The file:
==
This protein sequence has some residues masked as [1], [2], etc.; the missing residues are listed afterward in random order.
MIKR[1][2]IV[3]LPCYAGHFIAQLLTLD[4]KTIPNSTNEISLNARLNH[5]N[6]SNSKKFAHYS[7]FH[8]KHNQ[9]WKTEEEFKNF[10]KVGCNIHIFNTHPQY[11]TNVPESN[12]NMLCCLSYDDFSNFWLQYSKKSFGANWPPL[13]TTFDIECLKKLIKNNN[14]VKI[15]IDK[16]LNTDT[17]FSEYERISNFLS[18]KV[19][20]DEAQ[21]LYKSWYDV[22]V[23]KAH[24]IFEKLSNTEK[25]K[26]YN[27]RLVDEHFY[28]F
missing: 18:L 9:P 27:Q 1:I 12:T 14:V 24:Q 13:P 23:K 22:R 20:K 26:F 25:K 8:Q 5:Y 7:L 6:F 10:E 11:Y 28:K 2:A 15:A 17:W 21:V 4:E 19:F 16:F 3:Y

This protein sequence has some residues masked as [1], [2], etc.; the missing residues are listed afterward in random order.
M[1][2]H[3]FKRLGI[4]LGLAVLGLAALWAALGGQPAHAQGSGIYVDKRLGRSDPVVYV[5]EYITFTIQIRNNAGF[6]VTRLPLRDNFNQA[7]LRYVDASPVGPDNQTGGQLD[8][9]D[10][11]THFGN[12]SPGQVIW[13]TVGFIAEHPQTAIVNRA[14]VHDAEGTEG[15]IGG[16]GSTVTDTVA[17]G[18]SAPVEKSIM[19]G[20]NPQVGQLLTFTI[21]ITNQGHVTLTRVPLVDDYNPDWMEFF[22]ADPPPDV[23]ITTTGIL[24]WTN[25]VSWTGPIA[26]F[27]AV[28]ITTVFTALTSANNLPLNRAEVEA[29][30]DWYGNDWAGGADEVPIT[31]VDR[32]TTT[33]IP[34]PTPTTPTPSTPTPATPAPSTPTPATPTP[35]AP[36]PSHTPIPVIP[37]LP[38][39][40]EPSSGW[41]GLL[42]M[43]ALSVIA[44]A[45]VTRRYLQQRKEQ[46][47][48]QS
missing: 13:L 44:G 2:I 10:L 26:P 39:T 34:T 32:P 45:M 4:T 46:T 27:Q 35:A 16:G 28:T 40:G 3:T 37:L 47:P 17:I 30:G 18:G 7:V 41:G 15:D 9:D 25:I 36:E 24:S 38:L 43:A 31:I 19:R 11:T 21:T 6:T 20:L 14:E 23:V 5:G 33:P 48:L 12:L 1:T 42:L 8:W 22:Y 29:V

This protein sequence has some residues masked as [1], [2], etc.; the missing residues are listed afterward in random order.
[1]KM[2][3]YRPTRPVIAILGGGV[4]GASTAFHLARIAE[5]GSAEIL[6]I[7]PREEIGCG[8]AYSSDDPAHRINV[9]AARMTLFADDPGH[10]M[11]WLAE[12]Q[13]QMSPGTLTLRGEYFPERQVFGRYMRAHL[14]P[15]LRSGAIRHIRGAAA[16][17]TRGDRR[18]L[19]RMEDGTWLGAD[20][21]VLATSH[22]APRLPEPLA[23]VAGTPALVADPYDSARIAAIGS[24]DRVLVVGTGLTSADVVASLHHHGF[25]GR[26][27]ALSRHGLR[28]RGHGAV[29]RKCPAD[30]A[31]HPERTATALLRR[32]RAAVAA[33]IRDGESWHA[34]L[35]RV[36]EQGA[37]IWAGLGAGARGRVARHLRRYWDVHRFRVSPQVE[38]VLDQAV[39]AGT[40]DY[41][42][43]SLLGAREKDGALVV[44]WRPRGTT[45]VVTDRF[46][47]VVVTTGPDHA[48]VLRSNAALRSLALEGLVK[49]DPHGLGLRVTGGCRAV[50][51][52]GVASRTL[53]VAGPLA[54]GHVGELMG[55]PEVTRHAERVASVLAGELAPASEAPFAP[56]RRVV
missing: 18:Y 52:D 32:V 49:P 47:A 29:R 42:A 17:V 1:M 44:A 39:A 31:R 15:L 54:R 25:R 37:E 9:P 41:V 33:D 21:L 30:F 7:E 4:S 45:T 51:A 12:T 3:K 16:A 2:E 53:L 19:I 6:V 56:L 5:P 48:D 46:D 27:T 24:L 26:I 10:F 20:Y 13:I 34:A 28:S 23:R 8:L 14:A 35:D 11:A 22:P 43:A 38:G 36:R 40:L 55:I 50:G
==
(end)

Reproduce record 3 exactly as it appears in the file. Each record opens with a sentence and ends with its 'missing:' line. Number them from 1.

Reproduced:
This protein sequence has some residues masked as [1], [2], etc.; the missing residues are listed afterward in random order.
[1]KM[2][3]YRPTRPVIAILGGGV[4]GASTAFHLARIAE[5]GSAEIL[6]I[7]PREEIGCG[8]AYSSDDPAHRINV[9]AARMTLFADDPGH[10]M[11]WLAE[12]Q[13]QMSPGTLTLRGEYFPERQVFGRYMRAHL[14]P[15]LRSGAIRHIRGAAA[16][17]TRGDRR[18]L[19]RMEDGTWLGAD[20][21]VLATSH[22]APRLPEPLA[23]VAGTPALVADPYDSARIAAIGS[24]DRVLVVGTGLTSADVVASLHHHGF[25]GR[26][27]ALSRHGLR[28]RGHGAV[29]RKCPAD[30]A[31]HPERTATALLRR[32]RAAVAA[33]IRDGESWHA[34]L[35]RV[36]EQGA[37]IWAGLGAGARGRVARHLRRYWDVHRFRVSPQVE[38]VLDQAV[39]AGT[40]DY[41][42][43]SLLGAREKDGALVV[44]WRPRGTT[45]VVTDRF[46][47]VVVTTGPDHA[48]VLRSNAALRSLALEGLVK[49]DPHGLGLRVTGGCRAV[50][51][52]GVASRTL[53]VAGPLA[54]GHVGELMG[55]PEVTRHAERVASVLAGELAPASEAPFAP[56]RRVV
missing: 18:Y 52:D 32:V 49:P 47:A 29:R 42:A 17:V 1:M 44:A 39:A 31:R 15:L 54:R 25:R 37:E 9:P 41:V 33:D 21:L 30:F 7:E 4:S 45:T 51:A 12:T 3:K 16:A 2:E 53:L 19:I 6:V 56:L 5:P 48:D 46:D 27:T 24:L 26:I 10:F 20:Y 13:I 34:A 28:S 23:R 8:L 14:A 35:D 11:A 22:P 43:A 38:G 36:R 40:L 55:I 50:G